Jam Master Jay killed in shooting
Jam Master Jay, part of the pioneering rap trio Run DMC, was shot and killed at a New York City recording studio, the group's publicist said.
His publicist Tracy Miller confirmed the death of the 37-year-old disc jockey, whose real name was Jason Mizell.
He was shot once in the head and was dead at the scene, said Detective Robert Price, a police spokesman. He said the killer remained at large and police had no information on a motive.
A second man, identified by police as 25-year-old Urieco Rincon, was shot in the leg and was taken to Mary Immaculate Hospital. The hospital did not immediately return a call seeking comment.
Run DMC is widely credited with helping bring hip-hop into music's mainstream, including the group's smash collaboration with Aerosmith on the 1980s standard "Walk This Way."
"We always knew rap was for everyone," Mizell said in a 2001 interview with MTV. "Anyone could rap over all kinds of music."
"It wasn't the soulful R&B of the '70s and '80s," he said of the group's early work. "So we didn't want to be like the soft R&B. We wanted to go hardcore, so we put the rock-and-roll on our rap."
Mizell served as the group's disc jockey, providing background for singers Joseph Simmons, better known as DJ Run, and Darryl McDaniels, better known as DMC.
Mizell was married and had three children, Miller said.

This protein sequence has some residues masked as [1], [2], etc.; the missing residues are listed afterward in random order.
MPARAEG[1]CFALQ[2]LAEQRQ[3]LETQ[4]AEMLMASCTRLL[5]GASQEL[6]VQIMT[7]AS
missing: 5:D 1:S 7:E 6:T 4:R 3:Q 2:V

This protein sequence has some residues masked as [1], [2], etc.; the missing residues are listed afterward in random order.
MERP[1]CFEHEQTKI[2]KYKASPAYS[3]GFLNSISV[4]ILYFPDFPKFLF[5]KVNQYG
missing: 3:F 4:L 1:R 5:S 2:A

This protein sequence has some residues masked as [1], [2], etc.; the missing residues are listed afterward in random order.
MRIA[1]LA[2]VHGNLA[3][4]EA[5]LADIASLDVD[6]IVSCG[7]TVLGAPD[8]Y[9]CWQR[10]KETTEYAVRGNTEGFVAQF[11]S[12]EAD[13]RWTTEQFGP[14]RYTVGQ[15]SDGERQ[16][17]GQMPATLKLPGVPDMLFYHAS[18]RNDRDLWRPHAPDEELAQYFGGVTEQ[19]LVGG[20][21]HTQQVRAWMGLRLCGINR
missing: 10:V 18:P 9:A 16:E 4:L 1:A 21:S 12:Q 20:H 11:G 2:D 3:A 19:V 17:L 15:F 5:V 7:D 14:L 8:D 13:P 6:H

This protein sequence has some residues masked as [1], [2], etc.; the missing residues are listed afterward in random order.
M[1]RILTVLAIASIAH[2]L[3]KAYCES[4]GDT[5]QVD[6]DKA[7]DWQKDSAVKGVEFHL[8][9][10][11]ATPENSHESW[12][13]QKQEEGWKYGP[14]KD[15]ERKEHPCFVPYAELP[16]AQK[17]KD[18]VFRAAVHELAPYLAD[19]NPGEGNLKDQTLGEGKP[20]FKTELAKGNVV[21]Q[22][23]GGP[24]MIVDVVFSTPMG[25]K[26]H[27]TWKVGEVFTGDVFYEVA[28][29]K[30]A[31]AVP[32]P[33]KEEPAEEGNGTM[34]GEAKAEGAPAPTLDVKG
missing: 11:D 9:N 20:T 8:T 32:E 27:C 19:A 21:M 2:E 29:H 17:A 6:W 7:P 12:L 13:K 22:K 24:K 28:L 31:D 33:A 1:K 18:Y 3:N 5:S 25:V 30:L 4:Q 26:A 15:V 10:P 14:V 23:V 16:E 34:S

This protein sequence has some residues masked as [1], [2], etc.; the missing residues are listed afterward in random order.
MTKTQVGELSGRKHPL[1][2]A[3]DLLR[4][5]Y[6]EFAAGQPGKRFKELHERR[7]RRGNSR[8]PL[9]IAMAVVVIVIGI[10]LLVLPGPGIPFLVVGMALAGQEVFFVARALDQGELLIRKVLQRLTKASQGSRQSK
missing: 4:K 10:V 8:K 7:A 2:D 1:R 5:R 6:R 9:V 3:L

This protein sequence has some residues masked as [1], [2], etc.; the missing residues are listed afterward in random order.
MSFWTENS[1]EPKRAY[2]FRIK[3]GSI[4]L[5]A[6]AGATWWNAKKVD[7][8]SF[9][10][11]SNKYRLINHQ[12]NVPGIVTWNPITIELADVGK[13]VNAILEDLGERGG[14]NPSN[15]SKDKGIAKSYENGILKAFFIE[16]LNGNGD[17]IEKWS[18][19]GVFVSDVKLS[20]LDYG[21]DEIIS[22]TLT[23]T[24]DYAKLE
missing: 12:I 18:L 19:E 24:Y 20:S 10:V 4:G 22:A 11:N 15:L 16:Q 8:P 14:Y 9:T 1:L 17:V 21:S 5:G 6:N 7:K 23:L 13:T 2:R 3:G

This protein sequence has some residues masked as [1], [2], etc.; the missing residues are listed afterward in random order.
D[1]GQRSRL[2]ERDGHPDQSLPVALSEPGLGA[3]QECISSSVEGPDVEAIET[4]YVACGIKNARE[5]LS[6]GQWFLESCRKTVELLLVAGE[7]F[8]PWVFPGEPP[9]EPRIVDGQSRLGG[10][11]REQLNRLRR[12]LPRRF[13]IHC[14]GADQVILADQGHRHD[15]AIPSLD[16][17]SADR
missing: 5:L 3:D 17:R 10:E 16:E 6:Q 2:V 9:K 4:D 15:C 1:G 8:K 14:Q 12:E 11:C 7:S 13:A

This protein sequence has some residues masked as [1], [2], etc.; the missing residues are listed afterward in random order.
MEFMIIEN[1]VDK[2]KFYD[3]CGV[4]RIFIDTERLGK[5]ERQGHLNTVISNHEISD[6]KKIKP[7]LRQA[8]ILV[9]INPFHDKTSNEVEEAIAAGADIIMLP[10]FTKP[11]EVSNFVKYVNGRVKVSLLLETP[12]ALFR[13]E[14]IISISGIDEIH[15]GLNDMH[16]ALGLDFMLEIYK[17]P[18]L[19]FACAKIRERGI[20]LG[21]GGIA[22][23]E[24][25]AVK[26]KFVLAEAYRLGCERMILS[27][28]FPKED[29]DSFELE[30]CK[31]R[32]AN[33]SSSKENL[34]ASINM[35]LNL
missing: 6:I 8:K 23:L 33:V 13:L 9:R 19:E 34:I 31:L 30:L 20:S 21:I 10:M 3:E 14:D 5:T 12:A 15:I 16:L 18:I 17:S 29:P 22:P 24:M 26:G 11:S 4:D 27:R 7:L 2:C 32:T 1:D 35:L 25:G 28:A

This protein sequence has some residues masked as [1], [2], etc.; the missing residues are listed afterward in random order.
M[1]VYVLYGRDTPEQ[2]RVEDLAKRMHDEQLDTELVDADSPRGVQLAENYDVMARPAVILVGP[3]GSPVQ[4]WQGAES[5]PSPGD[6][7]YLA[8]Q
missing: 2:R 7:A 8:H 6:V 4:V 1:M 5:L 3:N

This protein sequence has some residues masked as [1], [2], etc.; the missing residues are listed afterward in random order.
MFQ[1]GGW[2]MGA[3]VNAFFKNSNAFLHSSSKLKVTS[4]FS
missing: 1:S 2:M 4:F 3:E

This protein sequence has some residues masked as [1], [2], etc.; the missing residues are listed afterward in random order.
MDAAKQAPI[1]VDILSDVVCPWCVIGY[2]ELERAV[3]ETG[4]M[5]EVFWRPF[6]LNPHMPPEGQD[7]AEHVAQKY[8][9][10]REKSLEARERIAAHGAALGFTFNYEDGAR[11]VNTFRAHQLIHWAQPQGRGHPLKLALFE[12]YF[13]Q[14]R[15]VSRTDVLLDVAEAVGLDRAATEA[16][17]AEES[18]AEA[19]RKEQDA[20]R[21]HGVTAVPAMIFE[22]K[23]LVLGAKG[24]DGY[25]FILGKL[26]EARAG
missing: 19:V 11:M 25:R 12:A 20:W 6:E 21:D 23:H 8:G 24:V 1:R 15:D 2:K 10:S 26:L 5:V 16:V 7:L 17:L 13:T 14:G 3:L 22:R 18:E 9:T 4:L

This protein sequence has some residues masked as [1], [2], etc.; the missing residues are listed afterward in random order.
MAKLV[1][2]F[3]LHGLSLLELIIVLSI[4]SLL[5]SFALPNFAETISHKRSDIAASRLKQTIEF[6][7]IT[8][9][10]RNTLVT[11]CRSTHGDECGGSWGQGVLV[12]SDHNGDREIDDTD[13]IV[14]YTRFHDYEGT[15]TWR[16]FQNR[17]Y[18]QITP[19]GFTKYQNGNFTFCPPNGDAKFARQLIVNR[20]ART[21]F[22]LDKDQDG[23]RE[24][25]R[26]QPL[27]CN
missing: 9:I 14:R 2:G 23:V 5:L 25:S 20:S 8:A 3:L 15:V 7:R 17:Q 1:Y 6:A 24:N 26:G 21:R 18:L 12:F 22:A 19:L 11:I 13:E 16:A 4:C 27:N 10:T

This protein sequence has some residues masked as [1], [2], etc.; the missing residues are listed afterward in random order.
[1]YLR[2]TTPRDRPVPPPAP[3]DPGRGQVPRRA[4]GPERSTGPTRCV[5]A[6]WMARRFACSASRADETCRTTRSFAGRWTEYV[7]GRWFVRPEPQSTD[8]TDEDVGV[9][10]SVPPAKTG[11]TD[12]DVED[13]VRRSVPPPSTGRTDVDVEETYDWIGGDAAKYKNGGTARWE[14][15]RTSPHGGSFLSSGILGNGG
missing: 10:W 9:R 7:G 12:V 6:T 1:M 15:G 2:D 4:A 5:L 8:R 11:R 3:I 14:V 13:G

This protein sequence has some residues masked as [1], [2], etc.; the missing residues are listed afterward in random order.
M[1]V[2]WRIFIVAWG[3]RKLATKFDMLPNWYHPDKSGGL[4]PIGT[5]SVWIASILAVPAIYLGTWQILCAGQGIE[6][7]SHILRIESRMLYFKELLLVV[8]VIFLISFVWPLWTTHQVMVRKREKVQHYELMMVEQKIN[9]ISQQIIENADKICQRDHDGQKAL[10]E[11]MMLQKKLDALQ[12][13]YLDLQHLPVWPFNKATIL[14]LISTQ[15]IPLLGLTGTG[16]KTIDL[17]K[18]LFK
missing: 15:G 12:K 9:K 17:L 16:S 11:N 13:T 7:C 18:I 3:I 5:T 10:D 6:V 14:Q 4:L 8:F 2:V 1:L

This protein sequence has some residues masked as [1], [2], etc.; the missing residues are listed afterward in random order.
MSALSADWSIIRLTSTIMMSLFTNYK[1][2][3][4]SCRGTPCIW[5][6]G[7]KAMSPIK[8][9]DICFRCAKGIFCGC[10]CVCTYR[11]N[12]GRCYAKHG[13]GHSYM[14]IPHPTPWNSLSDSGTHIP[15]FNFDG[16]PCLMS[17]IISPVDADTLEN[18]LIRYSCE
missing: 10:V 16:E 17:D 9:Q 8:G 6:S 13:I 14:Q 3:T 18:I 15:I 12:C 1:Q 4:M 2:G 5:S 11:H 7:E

"He was a great producer, a hard worker," Miller told The Associated Press. "He's a family man."
Dozens of fans gathered on the outskirts of the crime scene in Queens, where the members of Run DMC grew up.
"They're the best. They're the pioneers in hip-hop," said fan Arlene Clark, 39.
Another fan who lives nearby, Leslie Bell, 33, said the members of Run DMC often let local musicians record for free at their studio.
"That was their decision, to stay here and give back to the community," Bell said. "He is one great man. The good always die young. He's the good guy."
Miller said Mizell and McDaniels had planned to perform in Washington, D.C., yesterday at a Washington Wizards basketball game. Mizell had performed on Tuesday in Alabama, Miller said.
The trio released a greatest-hits album earlier this year. In 2001, the rappers produced "Crown Royal," breaking an eight-year silence.
In 1986, the trio said they were outraged by the rise of fatal gang violence in the Los Angeles area. They called for a day of peace between warring street gangs.
"This is the first town where you feel the gangs from the minute you step into town to the time you leave," Mizell said at the time.
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